Meet Daily Point of Light Award honoree Pete Frates. Read his story and nominate someone you know as a Point of Light.
Looking back on 2014, the year brought so many compelling stories with ties to volunteerism. We confronted the perils of the Ebola virus. We watched with empathy as a community in Missouri, torn apart by racial tension, tried to heal.
And we rallied around a movement different from anything we'd ever seen – fueled largely by social media – that challenged us to help conquer a debilitating disease.
Indeed, one of the enduring memories from this year will be the millions of people across the globe – friends, celebrities, neighbors, former presidents, kids, CEOs, professional athletes, media correspondents and others – who drenched themselves in icy water as part of the ALS Ice Bucket Challenge.
The man who sparked this challenge, Pete Frates – a former baseball player at Boston College – was just 27 when he started experiencing symptoms of ALS, more commonly known as Lou Gehrig’s disease. But almost immediately after receiving the diagnosis that would alter his life, he rolled up his sleeves to fight.
Frates, now 30, was not the first person to dump a bucket of ice over his head. The stunt had been done before by professional athletes for various philanthropies. But a friend who also suffers from ALS took the challenge – the choice of donating $100 to ALS research or dumping ice water on one's head – and passed it on to Frates via Facebook with a 24-hour deadline to respond and challenge someone else.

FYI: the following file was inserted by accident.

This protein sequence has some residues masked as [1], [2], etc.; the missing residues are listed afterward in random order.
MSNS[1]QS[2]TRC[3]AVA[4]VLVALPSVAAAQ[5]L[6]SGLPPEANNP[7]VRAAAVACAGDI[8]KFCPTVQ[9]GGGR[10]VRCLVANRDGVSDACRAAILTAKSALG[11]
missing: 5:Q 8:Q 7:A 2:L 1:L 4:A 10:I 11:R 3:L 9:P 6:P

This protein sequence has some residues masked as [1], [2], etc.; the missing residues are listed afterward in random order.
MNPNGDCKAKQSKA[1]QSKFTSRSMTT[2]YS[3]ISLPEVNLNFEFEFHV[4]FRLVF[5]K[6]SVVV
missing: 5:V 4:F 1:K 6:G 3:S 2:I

From there, it took off. In the last half of 2014, the Ice Bucket Challenge raised $115 million for ALS research, a tenfold increase over the prior year. Frates was recognized by Sports Illustrated as one of the most inspiring figures of the year.
What will be the next incarnation of a social media movement that calls us to action? And who are the change-makers in your community who will lead it? Make a difference by volunteering with an organization already making a difference.